Knights' odd couple

RYAN PYETTE -- London Free Press

, Last Updated: 8:10 AM ET

One of these days, London Knight Kris Belan is going to break down and take Sergei Kostitsyn for a Chinese-style buffet meal at the Mandarin.

"He keeps asking and asking if we can eat there, but we just haven't got around to it," Belan said. "He must really like it . . . because he really wants to go."

There are few odd couples in Knights history to match these two rookies, whose bond has developed because Belan drives Kostitsyn to the rink every day in his ancient 1991 Oldsmobile Regency.

Kostitsyn hates the wheels -- it's reputed he drives a classy Audi back home in Belarus -- but he clearly likes Belan, whose classically Canadian outlook and upbringing is the perfect foil for the foreigner still trying to find his feet in his new, still-strange land.

Through Belan, Kostitsyn has learned some stuff about Canadian life. Belan has learned a few things about his Belarussian buddy, too.

"I've been ordering his subs for a while now, so I pretty much know exactly what he wants on them," Belan said.

On the ice, the duo couldn't be more different.

The flashy 18-year-old Kostitsyn is the dictionary definition of finesse, a smooth-skating point producer and power-play performer who, like his older brother Andrei, is a draft pick of the Montreal Canadiens.

The 19-year-old Belan, on the other hand, is a gritty bang-and-crasher who grew up on a farm in tiny Florence, has never been on an airplane and cracked the Knights roster as a free agent after playing for the junior B Petrolia Jets last season.

Despite their different roles on the first-place Knights, they do talk some hockey at the billets and in the car, but it's never about tactics or game strategies.

"He wants to know if the team we're playing that night is any good," Belan said. "I've been following the OHL for a while, so I can answer that. He also asked me how far the bus trip was to Sault Ste. Marie. I told him it was . . . like 10 hours and he gave me one of those looks like, 'What the heck are you talking about? That's crazy.' "

It's the same kind of look Belan would give Kostitsyn when he'd ask if he had a Bon Jovi CD they could play during the ride to the rink.

"Nope, no Bon Jovi in this car," Belan would always say.

Kostitsyn's English is rapidly improving and Knights trainer Don Brankley said the impish Belarussian recently read him a perfectly-pronounced paragraph from a story.

Though he's getting more comfortable every day, Belan notices Kostitsyn still pines for his own culture and familiar customs.

"He found a Russian channel on the Rogers digital cable package so he was excited about that and had to show me it," Belan said.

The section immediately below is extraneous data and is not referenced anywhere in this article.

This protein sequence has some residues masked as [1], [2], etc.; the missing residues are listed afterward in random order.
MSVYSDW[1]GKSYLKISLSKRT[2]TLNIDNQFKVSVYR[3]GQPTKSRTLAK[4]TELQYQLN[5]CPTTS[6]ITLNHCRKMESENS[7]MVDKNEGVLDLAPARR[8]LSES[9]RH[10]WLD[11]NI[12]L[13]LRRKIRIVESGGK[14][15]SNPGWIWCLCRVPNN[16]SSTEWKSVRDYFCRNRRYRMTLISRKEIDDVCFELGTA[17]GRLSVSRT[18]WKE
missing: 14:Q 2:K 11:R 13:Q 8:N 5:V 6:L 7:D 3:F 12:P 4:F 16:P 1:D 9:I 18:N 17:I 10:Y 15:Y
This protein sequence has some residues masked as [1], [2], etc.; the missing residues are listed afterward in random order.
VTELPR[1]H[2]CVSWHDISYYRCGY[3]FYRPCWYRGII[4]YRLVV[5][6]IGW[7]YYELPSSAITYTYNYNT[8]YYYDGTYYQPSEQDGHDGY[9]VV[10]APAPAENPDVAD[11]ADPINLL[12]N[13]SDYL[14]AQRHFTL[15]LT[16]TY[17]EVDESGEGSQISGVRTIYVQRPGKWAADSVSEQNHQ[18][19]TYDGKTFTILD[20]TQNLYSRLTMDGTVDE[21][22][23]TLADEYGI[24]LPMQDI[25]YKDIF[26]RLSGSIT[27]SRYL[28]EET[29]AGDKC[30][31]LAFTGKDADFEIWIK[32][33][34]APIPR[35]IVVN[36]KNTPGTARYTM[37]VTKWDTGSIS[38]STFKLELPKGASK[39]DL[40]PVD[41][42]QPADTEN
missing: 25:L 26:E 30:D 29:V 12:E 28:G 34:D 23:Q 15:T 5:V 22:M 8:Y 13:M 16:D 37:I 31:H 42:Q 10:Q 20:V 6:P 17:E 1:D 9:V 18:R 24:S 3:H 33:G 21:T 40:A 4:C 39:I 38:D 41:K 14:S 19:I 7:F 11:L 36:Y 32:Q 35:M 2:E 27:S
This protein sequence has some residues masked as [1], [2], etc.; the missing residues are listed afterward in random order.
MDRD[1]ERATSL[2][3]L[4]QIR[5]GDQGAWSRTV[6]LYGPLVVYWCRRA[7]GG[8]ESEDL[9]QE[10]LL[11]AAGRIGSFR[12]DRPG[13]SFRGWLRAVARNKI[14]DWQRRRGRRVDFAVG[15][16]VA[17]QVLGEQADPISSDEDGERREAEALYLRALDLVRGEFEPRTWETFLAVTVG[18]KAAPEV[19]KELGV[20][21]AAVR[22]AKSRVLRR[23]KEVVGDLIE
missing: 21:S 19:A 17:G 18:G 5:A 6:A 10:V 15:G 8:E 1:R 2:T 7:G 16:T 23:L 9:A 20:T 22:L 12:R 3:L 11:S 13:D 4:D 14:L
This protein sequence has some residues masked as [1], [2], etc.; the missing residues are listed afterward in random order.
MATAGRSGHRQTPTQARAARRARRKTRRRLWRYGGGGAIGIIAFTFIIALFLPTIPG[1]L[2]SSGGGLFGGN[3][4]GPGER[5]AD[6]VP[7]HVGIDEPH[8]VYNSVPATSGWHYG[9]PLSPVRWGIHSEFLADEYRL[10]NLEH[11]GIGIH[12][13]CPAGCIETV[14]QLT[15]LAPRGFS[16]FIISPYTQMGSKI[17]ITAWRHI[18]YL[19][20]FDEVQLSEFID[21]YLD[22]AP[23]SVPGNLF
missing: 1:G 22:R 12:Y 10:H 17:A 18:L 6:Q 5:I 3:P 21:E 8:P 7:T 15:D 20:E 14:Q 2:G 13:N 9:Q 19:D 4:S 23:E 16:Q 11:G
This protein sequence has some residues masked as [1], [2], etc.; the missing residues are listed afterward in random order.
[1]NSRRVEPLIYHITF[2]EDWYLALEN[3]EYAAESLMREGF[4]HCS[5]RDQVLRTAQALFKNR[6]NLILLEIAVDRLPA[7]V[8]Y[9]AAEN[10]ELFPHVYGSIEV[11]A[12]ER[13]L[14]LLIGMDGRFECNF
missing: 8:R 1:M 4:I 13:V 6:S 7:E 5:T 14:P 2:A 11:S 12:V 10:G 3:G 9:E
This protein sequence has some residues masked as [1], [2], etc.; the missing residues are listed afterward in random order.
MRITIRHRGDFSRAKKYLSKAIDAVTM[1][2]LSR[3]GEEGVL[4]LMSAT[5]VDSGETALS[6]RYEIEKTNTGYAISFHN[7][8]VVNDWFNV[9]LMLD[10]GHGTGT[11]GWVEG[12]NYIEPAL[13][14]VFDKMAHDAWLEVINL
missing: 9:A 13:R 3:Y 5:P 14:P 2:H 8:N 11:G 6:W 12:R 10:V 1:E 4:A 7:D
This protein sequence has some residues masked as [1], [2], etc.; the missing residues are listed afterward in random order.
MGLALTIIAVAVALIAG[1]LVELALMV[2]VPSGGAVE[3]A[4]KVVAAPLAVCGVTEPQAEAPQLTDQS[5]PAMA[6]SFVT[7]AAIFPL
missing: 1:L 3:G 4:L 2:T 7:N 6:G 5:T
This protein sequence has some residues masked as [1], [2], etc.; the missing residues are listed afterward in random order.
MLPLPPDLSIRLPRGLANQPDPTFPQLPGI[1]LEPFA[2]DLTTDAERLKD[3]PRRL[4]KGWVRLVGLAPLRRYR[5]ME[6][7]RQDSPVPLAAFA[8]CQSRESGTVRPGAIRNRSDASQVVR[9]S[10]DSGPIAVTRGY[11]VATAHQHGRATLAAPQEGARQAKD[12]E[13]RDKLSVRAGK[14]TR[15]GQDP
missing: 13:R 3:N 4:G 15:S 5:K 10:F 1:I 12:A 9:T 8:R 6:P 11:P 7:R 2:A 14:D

"He spends a lot of time on the computer on websites in his own language. Every once in a while he'll call me over and show me this hockey website that carries stats from his leagues at home. He'll show me the stats of this guy who's his friend back home and tell me how he's doing in that league."

Naturally outgoing and often frustrated by the language barrier, Kostitsyn never misses an opportunity to engage in conversation.

"A while back, we're in the hallway at the John Labatt Centre with Disney On Ice in town and the gymnasts were out there stretching and getting ready," Belan said.

"Sergei sees a guy wearing a shirt with Russia on it and kind of looks at him funny. I keep walking because it's lunch time and I'm getting pretty hungry, but then I look back and he's standing there chatting away with the guy in Russian.

"He stood there for 20 minutes talking to this guy he just met."

Belan said Kostitsyn talks to his brother, who has been up and down between the Habs and their farm club in Hamilton, on a weekly basis. From what Belan has heard, the Kostitsyns have a comfortable life back in Novospolotsk.

"Sergei wears Gucci and all these name brands all the time, so they must be doing all right," Belan said.

The Belans invited Sergei to their home in Florence, northeast of Dresden, for Christmas, but he had to return to Belarus to play in the world junior pool B championship. Kostitsyn was the MVP and helped his country qualify for the A pool next year, where it will face teams like Canada, Russia and the U.S.

"We talked about Christmas and I kind of got the gist of it that they don't really celebrate when we do," Belan said. "They get presents and celebrate on what is our New Year's Eve. It's totally different."

Of course, some topics are universal. "We talk about the usual stuff -- girls, mostly," Belan said.

There was a lot of time to chat on that long trip to the Sault last week. As it turned out, Kostitsyn scored twice, including the winner with under a minute left, to beat the Greyhounds.

After that performance, Belan better warm up the Olds and crank up the Jon Bon Jovi. A hungry Belarussian really wants that meal at the Mandarin.


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